I was kindly asked to speak about my work on The New Rebels and this blog for world Social work day in Cork.
I will get 10 minutes to speak. Here is the theme: Societies Thrive when the dignity and rights of all peoples are respected.
So now aI am wondering how to approach it and I am going to try one idea out:
What I have noticed over the past couple of years where I have met many migrants from various different backgrounds, is that for people who come from countries that have been colonised and ruled by bullies in the past, it seems very difficult to act with confidence.
For example, why are so many black Africans not working? Why was one Nigerian woman cross because the black South African maths teacher who gave extra classes to her Somalian neighbour’s kids , and charged 15 €/hour ( half his normal rate), while she said he should do it for 5€ or nothing at all, because he’s black ( and therefore not as good a teacher?)
Why is a Nigerian journalist with an extra degree in marketing driving a taxi?
Why does an Irish politician think it’s normal to walk into a Nigerian family’s home, put his feet on the table and get served tea in his own special tea cup by one of the daughters of the family, just like a true Lord, while talking complete nonsense about why Ireland needs some genes from outside the island and therefore needs Africans to come and mingle with them, and being surprised that the one other black guy there does not want his ‘aid’ and can manage quite well on his own?
There is one explanation for this, it is my own theory and I would like to hear what you think.
I have seen my daughter’s reaction to the bullies in her school. I have seen the total lack of confidence following the ongoing pestering by her peers and also by some teachers. She has changed schools and the bullying is over but it will take a long time to build her confidence up again.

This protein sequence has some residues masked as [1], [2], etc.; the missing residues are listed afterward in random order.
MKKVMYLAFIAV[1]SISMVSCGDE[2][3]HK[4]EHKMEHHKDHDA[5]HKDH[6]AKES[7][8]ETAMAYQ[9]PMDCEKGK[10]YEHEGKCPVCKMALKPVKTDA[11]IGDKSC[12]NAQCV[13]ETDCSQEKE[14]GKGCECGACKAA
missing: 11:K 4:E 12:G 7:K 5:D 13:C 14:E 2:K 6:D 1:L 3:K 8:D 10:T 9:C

I think we can draw a parrallel to the people who have been told for generations that they are not good enough, that the white man is better, that they are inferior, etc, etc….
These people come here with that unconcious feeling of inferiority, and that is where social workers have work to do. empower the people, make them see their worth, help them thrive, make them see that the the Pythagorean theorem is the same in Lagos and Dublin, that the creativity we see in many African cultures is far superior to our own, and that we all benefit from working together.
And most of all educate us white people, go to schools and teach about our cruel past, teach the priciples of equality, that brown skin is just skin with a lot of melanin, and that getting to know new cultures is empowering for everyone.
What do you think?